By Order dated March 26, 2013, Judge Ellen M. Coin granted National Union Fire Insurance Company of Pittsburgh, PA’s (“National Union”) motion for summary judgment dismissing Plaintiffs’, Lexington Park Realty (“Lexington Park”) and Eminent Realty, LLC (“Eminent”), Complaint. See Lexington Park Realty v. National Union Fire Ins. Co. of Pitt. PA, Index No. 651322-2011 (Sup. Ct. New York Co., March 26, 2013).
The litigation arose out of an insurance claim for the alleged theft of certain fixtures from and vandalism to an apartment building owned by Plaintiffs. The alleged thief and vandal, Classic New York Realty 2009 (the “Tenant”) leased the building from Eminent. Specifically, Eminent signed the lease agreement with the Tenant, and admittedly entrusted and transferred possession of the building to the Tenant. The insurance policy at issue excludes coverage for losses caused by such dishonest acts when committed by one to whom the property was entrusted.
Judge Coin dismissed Plaintiffs’ complaint based on her determination that Lexington established as a matter of law that the policy’s exclusion for “any claim arising out of employee dishonesty or theft and those to whom property was entrusted for any purpose applies and justifies denial of coverage.” As per the Court, under this exclusion, “the controlling element is the design of the owner rather than the motive of the one who obtained possession.” Judge Coin’s decision also noted an additional basis for granting National Union’s motion as against Lexington, because Lexington admitted it did not have an ownership or pecuniary interest in the building, and thus the Court found it had no insurable interest therein.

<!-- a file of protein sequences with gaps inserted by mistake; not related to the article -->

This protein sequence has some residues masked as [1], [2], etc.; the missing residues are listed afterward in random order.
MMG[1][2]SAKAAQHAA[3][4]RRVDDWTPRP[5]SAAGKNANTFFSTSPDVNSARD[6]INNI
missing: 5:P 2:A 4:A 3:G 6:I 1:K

The decision was also reported in the April 10, 2013 edition of the New York Law Journal (Vol. 249, no. 68, pp. 1 & 21), as a Decision of Interest.
Michael Goldstein, Raymond Mastrangelo and Monica Matos-Desa have co-authord an article titled: "When Follow the Settlements Collides with a Reinsurer’s Right of Access to Records and Discovery," published on HarrisMartin Reinsurance website on May 7, 2013.
This case involved a claim for rain water damage under a commercial first-party property insurance policy. The insured, the Consulate General of Lebanon, claimed that the loss resulted from an internal plumbing overflow, which it alleged was a covered cause of loss. Hermitage Insurance Company presented evidence that the damage resulted from a clogged roof drain that allowed water on the flat roof of the insured's building to accumulate and enter the building after it washed over the roof door's saddle. Hermitage argued that these facts established that the insured's loss fell within the policy's exclusion for damage caused by rain water where that water did not enter through damage caused to the building's roof or walls. Hermitage also argued that the policy's exclusion for damage caused by the backup of sewers or drains barred coverage for this loss. Based on the evidence presented, Judge Saliann Scarpulla of New York County Supreme Court granted Hermitage summary judgment on both exclusions and denied the insured's cross-motion.